“This protocol is the blueprint for safe air travel, from the moment of arrival at the departure airport right through to leaving the airport at the destination,” EASA Executive Director Patrick Ky said . 

Airlines and airport operators were encouraged to adapt the guidelines to their individual facilities and operations. 

The agencies said they will update the guidelines as new epidemiological information, testing and treatment options become available. 

Passengers themselves are also expected to avoid flying when sick, practice distancing and hand hygiene, use face masks and declare their COVID-19 status before receiving their boarding pass. Passengers will also be asked to provide contact information to allow for “track and trace” if someone on a particular flight later tests positive for COVID-19. 

The International Air Transport Association cautioned the guidelines will only be effective if all European states follow through with them.

“It is absolutely essential that all European states apply these guidelines in a harmonized and mutually recognized way. Local deviations and exceptions will damage public confidence and make it harder to operate effectively,” Rafael Schvartzman, IATA’s regional vice president for Europe, said in a statement. “This would be harmful to public health and the economic recovery. IATA will support states to implement these guidelines in the fastest and most efficient way.”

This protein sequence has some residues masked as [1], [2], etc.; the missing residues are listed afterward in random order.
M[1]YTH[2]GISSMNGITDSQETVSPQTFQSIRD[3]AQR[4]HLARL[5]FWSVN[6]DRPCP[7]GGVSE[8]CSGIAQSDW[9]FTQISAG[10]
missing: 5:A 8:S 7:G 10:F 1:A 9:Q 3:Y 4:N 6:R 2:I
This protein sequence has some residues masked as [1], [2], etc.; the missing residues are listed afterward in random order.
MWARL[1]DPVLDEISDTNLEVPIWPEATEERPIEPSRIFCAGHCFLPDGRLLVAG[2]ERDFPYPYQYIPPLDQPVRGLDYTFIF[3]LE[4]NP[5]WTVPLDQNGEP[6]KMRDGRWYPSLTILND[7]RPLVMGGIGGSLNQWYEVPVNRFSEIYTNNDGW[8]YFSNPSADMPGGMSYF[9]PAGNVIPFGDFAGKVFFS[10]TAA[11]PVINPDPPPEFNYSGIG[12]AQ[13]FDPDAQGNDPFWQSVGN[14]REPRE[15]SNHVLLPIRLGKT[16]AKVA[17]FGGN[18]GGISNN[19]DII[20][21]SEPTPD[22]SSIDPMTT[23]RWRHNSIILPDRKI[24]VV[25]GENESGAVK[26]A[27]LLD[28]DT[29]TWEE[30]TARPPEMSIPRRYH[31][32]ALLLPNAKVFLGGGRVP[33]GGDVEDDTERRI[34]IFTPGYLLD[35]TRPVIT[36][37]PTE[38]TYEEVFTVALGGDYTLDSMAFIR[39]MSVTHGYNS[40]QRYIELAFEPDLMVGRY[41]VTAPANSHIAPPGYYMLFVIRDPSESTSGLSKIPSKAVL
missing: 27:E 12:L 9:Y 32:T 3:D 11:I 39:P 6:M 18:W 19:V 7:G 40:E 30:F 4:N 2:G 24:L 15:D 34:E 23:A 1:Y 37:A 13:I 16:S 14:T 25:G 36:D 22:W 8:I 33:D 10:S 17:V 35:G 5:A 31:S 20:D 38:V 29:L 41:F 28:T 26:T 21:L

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Eric Kulisch, Air Cargo Editor

Eric is the Air Cargo Market Editor at FreightWaves. An award-winning business journalist with extensive experience covering the logistics sector, Eric spent nearly two years as the Washington, D.C., correspondent for Automotive News, where he focused on regulatory and policy issues surrounding autonomous vehicles, mobility, fuel economy and safety. He has won two regional Gold Medals from the American Society of Business Publication Editors for government coverage and news analysis, and was voted best for feature writing and commentary in the Trade/Newsletter category by the D.C. Chapter of the Society of Professional Journalists. As associate editor at American Shipper Magazine for more than a decade, he wrote about trade, freight transportation and supply chains. Eric is based in Portland, Oregon. He can be reached for comments and tips at ekulisch@freightwaves.com